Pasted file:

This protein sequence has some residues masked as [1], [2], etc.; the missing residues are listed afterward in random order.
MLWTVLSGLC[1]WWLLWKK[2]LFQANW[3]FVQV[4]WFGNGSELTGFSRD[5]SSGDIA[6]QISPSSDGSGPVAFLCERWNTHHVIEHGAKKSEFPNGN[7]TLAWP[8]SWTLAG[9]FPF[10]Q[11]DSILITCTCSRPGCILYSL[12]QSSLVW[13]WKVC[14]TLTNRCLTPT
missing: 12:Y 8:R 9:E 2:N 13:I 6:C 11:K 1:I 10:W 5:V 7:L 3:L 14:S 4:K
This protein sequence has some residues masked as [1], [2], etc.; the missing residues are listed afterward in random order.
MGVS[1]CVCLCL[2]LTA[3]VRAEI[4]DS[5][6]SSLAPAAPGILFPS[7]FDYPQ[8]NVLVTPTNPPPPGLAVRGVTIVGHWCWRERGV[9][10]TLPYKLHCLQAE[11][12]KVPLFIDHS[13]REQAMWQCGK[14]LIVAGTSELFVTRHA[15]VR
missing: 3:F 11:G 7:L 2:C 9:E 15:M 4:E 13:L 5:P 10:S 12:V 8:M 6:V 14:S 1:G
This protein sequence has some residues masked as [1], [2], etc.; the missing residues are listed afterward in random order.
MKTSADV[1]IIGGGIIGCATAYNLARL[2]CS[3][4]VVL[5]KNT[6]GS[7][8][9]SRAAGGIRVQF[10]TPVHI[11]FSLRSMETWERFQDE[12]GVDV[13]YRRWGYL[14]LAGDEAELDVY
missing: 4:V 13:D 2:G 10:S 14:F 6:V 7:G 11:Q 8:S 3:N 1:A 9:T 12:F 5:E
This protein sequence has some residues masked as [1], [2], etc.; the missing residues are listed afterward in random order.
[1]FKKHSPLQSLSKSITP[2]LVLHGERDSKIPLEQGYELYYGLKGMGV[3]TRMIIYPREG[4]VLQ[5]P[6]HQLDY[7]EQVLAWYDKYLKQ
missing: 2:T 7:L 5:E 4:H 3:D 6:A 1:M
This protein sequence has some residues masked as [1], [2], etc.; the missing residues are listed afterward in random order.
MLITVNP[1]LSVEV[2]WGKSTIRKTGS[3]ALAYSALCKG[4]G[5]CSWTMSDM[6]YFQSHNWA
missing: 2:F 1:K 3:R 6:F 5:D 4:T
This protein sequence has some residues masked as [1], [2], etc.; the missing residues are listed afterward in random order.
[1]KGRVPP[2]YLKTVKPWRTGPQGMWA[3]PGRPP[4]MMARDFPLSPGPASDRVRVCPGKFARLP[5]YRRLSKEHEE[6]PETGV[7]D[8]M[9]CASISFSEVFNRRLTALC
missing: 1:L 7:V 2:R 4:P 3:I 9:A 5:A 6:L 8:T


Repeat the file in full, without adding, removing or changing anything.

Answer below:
This protein sequence has some residues masked as [1], [2], etc.; the missing residues are listed afterward in random order.
MLWTVLSGLC[1]WWLLWKK[2]LFQANW[3]FVQV[4]WFGNGSELTGFSRD[5]SSGDIA[6]QISPSSDGSGPVAFLCERWNTHHVIEHGAKKSEFPNGN[7]TLAWP[8]SWTLAG[9]FPF[10]Q[11]DSILITCTCSRPGCILYSL[12]QSSLVW[13]WKVC[14]TLTNRCLTPT
missing: 12:Y 8:R 9:E 2:N 13:I 6:C 11:K 1:I 10:W 5:V 7:L 3:L 14:S 4:K
This protein sequence has some residues masked as [1], [2], etc.; the missing residues are listed afterward in random order.
MGVS[1]CVCLCL[2]LTA[3]VRAEI[4]DS[5][6]SSLAPAAPGILFPS[7]FDYPQ[8]NVLVTPTNPPPPGLAVRGVTIVGHWCWRERGV[9][10]TLPYKLHCLQAE[11][12]KVPLFIDHS[13]REQAMWQCGK[14]LIVAGTSELFVTRHA[15]VR
missing: 3:F 11:G 7:L 2:C 9:E 15:M 4:E 13:L 5:P 10:S 12:V 8:M 6:V 14:S 1:G
This protein sequence has some residues masked as [1], [2], etc.; the missing residues are listed afterward in random order.
MKTSADV[1]IIGGGIIGCATAYNLARL[2]CS[3][4]VVL[5]KNT[6]GS[7][8][9]SRAAGGIRVQF[10]TPVHI[11]FSLRSMETWERFQDE[12]GVDV[13]YRRWGYL[14]LAGDEAELDVY
missing: 4:V 13:D 2:G 10:S 14:F 6:V 7:G 11:Q 8:S 3:N 1:A 9:T 12:F 5:E
This protein sequence has some residues masked as [1], [2], etc.; the missing residues are listed afterward in random order.
[1]FKKHSPLQSLSKSITP[2]LVLHGERDSKIPLEQGYELYYGLKGMGV[3]TRMIIYPREG[4]VLQ[5]P[6]HQLDY[7]EQVLAWYDKYLKQ
missing: 2:T 7:L 5:E 4:H 3:D 6:A 1:M
This protein sequence has some residues masked as [1], [2], etc.; the missing residues are listed afterward in random order.
MLITVNP[1]LSVEV[2]WGKSTIRKTGS[3]ALAYSALCKG[4]G[5]CSWTMSDM[6]YFQSHNWA
missing: 2:F 1:K 3:R 6:F 5:D 4:T
This protein sequence has some residues masked as [1], [2], etc.; the missing residues are listed afterward in random order.
[1]KGRVPP[2]YLKTVKPWRTGPQGMWA[3]PGRPP[4]MMARDFPLSPGPASDRVRVCPGKFARLP[5]YRRLSKEHEE[6]PETGV[7]D[8]M[9]CASISFSEVFNRRLTALC
missing: 1:L 7:V 2:R 4:P 3:I 9:A 5:A 6:L 8:T